While not harmful to humans, whirling disease can severely affect juvenile trout and whitefish populations. The declaration covers all streams, creeks, lakes and rivers feeding into the Red Deer River, ending at the Saskatchewan border.
The CFIA’s announcement follows declarations of infection in the Bow and Oldman River watersheds. Whirling disease was first discovered in Banff National Park in September 2016.
The province recently announced $9.3 million to fund Alberta’s three-point whirling disease action plan. As part of that plan, the Government of Alberta opened a whirling disease laboratory in Vegreville, a unique facility dedicated to determining the extent of whirling disease. Additional staff have also been hired throughout the province as part of education and mitigation efforts.
New declarations of whirling disease are not necessarily evidence the disease is currently spreading, but reason for increasing awareness of the need to clean, drain, and dry any equipment that comes into contact with water.
Impacts to wild trout and whitefish populations are significantly reduced when prevalence of the disease in the environment is low. Maintaining low prevalence of the disease where possible reduces the threat to wild trout populations. There are no plans to change fishing regulations at this point.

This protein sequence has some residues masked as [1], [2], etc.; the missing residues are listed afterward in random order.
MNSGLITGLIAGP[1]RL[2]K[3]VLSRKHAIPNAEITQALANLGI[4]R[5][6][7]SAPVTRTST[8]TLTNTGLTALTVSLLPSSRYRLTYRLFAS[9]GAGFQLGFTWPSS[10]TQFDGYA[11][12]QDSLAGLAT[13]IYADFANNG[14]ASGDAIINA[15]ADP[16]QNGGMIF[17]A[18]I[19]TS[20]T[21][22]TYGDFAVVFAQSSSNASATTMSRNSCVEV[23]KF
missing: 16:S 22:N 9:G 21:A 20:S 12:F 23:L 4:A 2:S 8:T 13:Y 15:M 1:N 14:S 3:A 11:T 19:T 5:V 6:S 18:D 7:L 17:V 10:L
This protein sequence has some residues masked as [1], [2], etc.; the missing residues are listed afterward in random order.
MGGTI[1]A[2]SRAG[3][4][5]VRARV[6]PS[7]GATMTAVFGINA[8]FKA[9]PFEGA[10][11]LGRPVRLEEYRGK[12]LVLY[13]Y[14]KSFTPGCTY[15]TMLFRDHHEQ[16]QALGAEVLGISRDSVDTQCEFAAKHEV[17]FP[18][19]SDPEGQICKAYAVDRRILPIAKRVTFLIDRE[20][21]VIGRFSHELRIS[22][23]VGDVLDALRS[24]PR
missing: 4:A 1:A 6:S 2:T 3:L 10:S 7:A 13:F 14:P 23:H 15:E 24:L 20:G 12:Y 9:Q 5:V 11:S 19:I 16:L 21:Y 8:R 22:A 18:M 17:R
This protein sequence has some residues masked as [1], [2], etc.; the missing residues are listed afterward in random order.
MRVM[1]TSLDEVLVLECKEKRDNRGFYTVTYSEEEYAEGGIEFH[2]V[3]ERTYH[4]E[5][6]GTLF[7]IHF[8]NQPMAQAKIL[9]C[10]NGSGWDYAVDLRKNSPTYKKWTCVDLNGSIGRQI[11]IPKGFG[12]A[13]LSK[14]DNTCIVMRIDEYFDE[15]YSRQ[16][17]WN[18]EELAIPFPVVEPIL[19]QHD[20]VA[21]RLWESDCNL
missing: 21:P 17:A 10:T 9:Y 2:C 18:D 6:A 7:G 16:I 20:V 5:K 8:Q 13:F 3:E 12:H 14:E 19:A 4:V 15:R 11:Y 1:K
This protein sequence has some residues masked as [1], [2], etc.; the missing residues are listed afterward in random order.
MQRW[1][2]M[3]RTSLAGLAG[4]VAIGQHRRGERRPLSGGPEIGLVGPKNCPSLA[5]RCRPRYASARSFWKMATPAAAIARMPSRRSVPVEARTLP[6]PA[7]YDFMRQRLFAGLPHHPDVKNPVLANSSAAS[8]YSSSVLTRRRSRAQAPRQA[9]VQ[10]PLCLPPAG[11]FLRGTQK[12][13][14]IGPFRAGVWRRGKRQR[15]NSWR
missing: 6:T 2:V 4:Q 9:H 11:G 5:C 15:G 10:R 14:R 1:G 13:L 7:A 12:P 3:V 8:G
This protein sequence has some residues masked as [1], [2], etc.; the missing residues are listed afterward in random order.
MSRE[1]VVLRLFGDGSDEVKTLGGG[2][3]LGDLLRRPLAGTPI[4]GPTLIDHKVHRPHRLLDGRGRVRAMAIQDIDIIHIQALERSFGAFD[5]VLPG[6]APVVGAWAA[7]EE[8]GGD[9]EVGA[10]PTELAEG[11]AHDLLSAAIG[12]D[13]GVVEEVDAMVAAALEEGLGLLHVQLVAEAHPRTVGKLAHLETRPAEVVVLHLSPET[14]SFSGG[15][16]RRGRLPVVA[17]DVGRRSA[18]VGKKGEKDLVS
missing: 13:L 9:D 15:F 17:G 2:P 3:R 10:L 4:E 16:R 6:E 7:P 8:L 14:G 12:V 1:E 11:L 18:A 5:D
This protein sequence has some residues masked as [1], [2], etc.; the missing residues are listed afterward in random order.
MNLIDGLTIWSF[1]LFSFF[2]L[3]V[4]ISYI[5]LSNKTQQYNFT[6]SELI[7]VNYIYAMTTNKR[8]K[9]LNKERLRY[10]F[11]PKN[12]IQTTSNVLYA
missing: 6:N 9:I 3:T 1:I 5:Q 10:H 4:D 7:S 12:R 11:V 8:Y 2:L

Areas in Alberta outside the Bow, Oldman, and Red Deer River watersheds were previously declared as a buffer area and are not affected by today’s declaration.
Whirling disease action plan
Alberta’s whirling disease action plan is focused on three pillars:
- Detection and Delineation: Working with the Canadian Food Inspection Agency (CFIA) to determine the full extent of whirling disease. A whirling disease committee has been established to address the long-term management of the disease.
- Education: Public engagement, work with stakeholders and posting of educational materials to prevent the spread of whirling disease. This includes the province’s Clean, Drain, Dry public awareness campaign.
- Mitigation: Actions taken to prevent the spread, such as: CFIA permits to stock fish from the infected area to locations outside of the infected zone, as well as all Class A fish farms and provincial aquaculture facilities implementing approved biosecurity protocols and testing negative for whirling disease.